While it’s not a cure for cancer, yoga enhances physical and emotional wellness and brings a peace many patients had thought they’d lost forever.
Fog softens the contours of the laurel tree, the white trunks of birches, the spiky holly tree that stands at the entrance to the Holly Tree Inn where the Ting-Sha Cancer Retreat is held. It’s 5 p.m., and the participants make their way from the hot tub and massage room, or from the art studio, or from the trail next to the stream that winds through the woods, across the lawn to the yellow-frame bed and breakfast. We are not the usual guests, vacationers come to savor the peace and pleasure of this spot an hour’s drive north of San Francisco.
We arrive at the house and enter the large ground-floor room: nine women and men, aged 30 to 75, one of us from as far away as Memphis. We enter quietly and arrange ourselves for meditation. Some of us, needing to lean, place pillows behind our backs and under our knees, and wrap ourselves in blankets.
Seated facing us is a narrow-bodied, tall woman with large eyes radiating kindness behind her glasses. Virginia Veach, our yoga instructor, is the director of the Ting-Sha Institute, the retreat’s sponsor.
“It’s in these moments of silence or relaxation that healing occurs, ” Virgina tells us. “Yoga, meditation, and relaxation are ways to quiet our minds. Relaxation is a state of openness and readiness. It is neither tension nor flaccidity, but availability for movement.”
As we rise to begin the yoga postures, I glance at the other participants. Lois, a redhead in her early 30s and mother of two children, struggles with a rare form of leukemia. Eileen, a musician, holds herself carefully, mindful of the cancer in her spine. Three of the women have had breast cancer: Lucy, a commanding woman from the deep South; Janet from San Francisco, who has masses of thick hair and a whimsical, determined attitude that serves her well in her wholly alternative care for her cancer; and Ann, a slender, charming psychotherapist and mother of grown sons, who moves slowly, debilitated by the chemotherapy she has just received. Arnold, our oldest, most enthusiastically vigorous and life-affirming member, slips on his artificial leg, the result of an inebriated motorcycle ride many years ago. Now he faces bone metastasis from his prostate cancer. Ruth and Jake, a young married couple, are learning how to deal with her lymphoma and preparing for a bone marrow transplant. And I, a survivor of colon cancer, am seeking to put my life back together and understand what happened to me.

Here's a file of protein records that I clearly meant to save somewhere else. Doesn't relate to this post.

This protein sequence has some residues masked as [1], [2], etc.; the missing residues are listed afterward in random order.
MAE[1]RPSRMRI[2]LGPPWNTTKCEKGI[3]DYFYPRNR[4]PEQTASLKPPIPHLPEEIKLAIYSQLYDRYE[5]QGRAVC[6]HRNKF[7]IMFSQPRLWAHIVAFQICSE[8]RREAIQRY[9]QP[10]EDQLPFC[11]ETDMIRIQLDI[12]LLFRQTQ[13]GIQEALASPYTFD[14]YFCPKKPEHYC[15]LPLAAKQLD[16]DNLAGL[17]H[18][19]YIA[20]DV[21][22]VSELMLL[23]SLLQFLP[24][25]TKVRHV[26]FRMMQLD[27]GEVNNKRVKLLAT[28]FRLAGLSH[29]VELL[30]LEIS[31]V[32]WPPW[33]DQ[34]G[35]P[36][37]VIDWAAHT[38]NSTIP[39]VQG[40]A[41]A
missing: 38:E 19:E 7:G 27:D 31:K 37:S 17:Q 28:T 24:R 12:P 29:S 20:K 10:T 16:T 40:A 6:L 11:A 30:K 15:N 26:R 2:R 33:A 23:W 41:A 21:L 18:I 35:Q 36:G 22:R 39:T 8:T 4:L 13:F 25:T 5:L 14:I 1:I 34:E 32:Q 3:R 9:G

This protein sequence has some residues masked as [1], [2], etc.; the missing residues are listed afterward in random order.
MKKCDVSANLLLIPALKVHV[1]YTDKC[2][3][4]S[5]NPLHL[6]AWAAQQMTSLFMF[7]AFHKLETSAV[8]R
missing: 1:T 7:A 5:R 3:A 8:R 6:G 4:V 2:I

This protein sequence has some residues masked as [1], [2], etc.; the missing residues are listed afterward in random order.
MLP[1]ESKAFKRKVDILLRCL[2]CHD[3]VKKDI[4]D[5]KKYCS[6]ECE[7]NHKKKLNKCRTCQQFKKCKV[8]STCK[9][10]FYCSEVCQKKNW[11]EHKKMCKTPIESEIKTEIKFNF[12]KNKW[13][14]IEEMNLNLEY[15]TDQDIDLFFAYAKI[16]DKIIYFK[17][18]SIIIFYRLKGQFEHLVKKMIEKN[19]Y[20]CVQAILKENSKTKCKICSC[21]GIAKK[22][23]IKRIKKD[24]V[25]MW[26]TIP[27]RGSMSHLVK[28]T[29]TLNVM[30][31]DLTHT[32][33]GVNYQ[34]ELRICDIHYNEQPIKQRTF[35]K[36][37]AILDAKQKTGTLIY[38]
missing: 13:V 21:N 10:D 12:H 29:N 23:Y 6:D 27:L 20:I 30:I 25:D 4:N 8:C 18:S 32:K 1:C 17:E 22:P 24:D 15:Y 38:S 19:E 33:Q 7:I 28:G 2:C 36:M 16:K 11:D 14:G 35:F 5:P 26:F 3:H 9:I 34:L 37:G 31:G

Virginia guides us in a standing posture. She turns our attention to the breath, saying, “At the end of your exhale, feel a tiny release and let yourself relax more deeply into the posture.”
Glancing at Lois, Virginia talks about pain. “If you’re on chemo or if you have bone metastasis or tumors, you may be experiencing pain. Please don’t do anything that hurts, and don’t push into pain.”
Now she asks us to sit on the floor, one leg out to the side, the other bent into the groin, and, lifting our arms, to bend along our outstretched leg. “Again, breathe in and out, and at the end of your exhale, feel that there is a little bit of give, and move with it.”
Lois straightens up, her face distressed.
“What is it?” Virginia asks.
“My spleen is enlarged, and I feel like I’m squeezing it when I bend over.”
“Does it hurt?”
“Then don’t do this. Or maybe try bending just a little without lifting your arms. And stop if it’s painful.”
Lois tries again, frowning.
“What’s going on now?” asks Virginia.
“Hurts, ” replies the redhead.
“Then try lying down and see what the openness will bring.”
Lois sighs as she surrenders to her mat.
After a few minutes Virginia turns her attention to Lois again. “How is your breathing now?” she asks. “Is there more possibility for an inner quiet and rest?”
Virginia leads us in several more gentle postures, then has us lie on our backs. She comes to each person and covers him or her with a blanket. Draping the blanket at my feet, she unrolls it gently up over my legs and chest. Then she leans to tuck the soft cotton knit around my shoulders.
As we lie under our coverings, Virgina guides us to experience our toes, our calves, our knees, up the fronts of our bodies, then down the backs. Somewhere near pelvis level, I sink away into sleep.
When I awaken, my compatriots are chuckling and talking about the “sparkles” and tingles they had experienced in their chests and then throughout their bodies in the breathing exercises. I turn my head to see Virginia Veach smiling in the front of the room. “Those sparkles are prana, ” she tells us, “life energyhealing energy.”
Yoga is but one component of the Ting-Sha Institute Cancer Retreat, a stress reduction, health education, and group support program for people with cancer and their family members or close friends. The retreat also provides a delicious vegetarian, low-fat diet; the participants have three massages during the week; they are encouraged to express their feelings in art and poetry; and they’re given information that will allow them to make choices for their care. We gather in group sessions to explore the issues raised by a life-threatening illness and to build support for each other in the time to come.